Yoroi Cyber-security Report analyzes the evolution of the threat landscape observed between January 2018 and December 2018. Differently from other reports published by many security firms, this analysis focuses on threats detected by Yoroi Cyber-Security Sensors standing behind Customers infrastructures. Every single attack and/or threat has been managed by the experts at Yoroi.

The report provides a unique point of view because it describes threats and attacks that have bypassed security measures implemented by the targets. Those data are not coming from OSINT or CLOSINT, but have been collected directly from the customer side.The report is divided into sections. Each section is atomic and could be read independently from each other section. Section 1 describes the evolution of the malware in the threat landscape in the past twelve months. it also includes a special focus on 0-Day Malware and their propagation methods.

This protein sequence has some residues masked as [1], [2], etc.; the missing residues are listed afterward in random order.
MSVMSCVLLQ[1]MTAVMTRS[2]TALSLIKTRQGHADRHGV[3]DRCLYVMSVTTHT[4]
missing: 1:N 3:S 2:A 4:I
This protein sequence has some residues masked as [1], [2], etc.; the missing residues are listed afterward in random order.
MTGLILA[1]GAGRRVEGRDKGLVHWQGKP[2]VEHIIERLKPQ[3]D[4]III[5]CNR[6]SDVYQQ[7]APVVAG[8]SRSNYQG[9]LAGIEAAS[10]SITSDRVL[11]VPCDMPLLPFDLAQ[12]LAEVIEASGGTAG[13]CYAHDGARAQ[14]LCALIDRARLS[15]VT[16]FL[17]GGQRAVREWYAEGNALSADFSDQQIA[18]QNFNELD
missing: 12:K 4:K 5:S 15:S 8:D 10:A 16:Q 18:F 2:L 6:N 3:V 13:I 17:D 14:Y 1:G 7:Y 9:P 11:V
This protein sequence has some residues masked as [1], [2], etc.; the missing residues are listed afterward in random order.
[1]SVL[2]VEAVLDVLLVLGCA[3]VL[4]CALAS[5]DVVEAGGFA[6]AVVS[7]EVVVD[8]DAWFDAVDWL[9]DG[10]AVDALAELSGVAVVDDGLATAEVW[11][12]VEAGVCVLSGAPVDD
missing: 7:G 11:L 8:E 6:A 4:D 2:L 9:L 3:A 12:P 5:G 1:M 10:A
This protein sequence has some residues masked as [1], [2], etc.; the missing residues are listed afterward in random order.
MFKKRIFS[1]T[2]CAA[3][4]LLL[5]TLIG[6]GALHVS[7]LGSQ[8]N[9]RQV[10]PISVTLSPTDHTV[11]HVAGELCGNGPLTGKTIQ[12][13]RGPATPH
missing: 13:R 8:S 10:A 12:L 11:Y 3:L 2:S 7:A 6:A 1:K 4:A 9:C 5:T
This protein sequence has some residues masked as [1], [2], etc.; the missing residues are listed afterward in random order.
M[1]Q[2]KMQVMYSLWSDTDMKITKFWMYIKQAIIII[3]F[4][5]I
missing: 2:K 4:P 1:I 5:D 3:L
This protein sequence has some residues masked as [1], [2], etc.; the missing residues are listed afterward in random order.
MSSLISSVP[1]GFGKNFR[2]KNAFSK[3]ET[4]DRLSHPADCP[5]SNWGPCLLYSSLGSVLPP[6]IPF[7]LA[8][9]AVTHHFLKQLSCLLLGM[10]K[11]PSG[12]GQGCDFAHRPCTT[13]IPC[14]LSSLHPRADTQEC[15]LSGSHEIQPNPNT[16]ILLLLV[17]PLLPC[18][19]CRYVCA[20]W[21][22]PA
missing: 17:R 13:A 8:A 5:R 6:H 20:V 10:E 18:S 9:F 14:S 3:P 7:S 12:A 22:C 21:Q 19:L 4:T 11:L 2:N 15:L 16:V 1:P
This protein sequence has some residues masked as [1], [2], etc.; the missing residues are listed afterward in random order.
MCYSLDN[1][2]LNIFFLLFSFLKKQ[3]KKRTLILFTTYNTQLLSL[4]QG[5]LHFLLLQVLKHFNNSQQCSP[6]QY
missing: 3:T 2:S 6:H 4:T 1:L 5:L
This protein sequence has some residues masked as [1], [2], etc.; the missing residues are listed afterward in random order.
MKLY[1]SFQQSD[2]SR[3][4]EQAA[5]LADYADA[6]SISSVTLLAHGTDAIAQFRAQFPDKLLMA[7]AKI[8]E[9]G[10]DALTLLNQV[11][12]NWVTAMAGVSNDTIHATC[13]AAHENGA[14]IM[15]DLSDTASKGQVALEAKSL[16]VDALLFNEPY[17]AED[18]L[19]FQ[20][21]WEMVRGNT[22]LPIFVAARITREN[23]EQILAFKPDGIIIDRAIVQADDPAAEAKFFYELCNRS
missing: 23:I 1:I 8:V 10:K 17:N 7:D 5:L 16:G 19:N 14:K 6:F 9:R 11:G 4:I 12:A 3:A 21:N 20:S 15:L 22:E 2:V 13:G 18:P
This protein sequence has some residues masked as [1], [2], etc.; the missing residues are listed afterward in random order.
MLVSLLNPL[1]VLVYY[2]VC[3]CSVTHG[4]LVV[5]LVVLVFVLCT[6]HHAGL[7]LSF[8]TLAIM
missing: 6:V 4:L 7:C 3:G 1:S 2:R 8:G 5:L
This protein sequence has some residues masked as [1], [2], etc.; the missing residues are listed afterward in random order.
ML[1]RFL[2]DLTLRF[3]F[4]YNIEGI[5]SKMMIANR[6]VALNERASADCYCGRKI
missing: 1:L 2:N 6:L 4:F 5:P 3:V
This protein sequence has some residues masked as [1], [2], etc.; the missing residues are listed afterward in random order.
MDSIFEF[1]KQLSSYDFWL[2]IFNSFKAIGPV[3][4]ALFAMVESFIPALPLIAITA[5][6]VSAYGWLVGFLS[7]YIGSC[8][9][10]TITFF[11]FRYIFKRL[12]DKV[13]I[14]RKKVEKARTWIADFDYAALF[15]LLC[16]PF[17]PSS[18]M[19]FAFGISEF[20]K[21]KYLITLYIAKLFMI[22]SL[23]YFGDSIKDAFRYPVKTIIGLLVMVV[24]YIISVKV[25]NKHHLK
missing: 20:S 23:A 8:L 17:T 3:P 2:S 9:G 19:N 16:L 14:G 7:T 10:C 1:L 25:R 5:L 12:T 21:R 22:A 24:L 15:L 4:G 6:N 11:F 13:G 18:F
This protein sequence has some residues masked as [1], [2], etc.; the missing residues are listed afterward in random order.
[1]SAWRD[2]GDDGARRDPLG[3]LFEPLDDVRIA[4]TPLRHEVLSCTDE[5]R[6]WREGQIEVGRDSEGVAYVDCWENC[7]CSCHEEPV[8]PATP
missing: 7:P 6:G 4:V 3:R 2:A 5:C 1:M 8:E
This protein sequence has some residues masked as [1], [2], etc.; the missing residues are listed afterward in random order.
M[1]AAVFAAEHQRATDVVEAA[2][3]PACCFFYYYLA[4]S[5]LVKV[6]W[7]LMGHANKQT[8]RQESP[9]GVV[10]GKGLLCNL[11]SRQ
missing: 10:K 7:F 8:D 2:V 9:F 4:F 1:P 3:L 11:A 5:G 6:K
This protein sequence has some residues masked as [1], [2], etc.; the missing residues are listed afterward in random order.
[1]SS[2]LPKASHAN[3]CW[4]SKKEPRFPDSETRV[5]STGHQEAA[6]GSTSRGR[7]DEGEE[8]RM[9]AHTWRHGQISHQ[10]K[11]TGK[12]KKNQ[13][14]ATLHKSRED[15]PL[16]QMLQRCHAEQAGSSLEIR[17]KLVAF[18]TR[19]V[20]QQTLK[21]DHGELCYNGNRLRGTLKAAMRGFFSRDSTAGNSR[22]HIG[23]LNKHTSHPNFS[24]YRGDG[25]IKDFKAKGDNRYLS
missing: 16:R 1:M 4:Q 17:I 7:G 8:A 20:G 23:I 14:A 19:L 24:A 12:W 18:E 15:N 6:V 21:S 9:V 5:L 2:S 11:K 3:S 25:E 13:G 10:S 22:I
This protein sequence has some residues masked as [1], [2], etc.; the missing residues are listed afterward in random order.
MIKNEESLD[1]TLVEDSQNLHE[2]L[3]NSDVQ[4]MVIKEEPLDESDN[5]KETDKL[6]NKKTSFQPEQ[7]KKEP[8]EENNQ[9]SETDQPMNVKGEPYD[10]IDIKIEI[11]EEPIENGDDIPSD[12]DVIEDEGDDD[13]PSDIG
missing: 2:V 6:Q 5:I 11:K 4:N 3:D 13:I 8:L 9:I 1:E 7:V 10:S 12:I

Section 2 reports observed data from the attacks surface focusing on IP addresses analysis and ASNs involved in the attacks. Section 3 describes the “blocked attacks” through Yoroi DNS protection during the year, while Section 4 describe Dark-Net activities observed by our researchers. Dark-nets are abused for many malicious purposes, they can be abused to hide command and control infrastructure or to carry out an attack attempting to remain anonymous. This section provides data on the attacks originated from resources hidden in the dark-nets and communications from customers infrastructures to dark-nets, likely associated with malware activity. Section 5 includes a wide analysis on data leaks discovered using the Yoroi Digital Surveillance and finally the Section 6 describes new trends on attacks techniques and operations.

Download the Yoroi Cyber Security Report 2018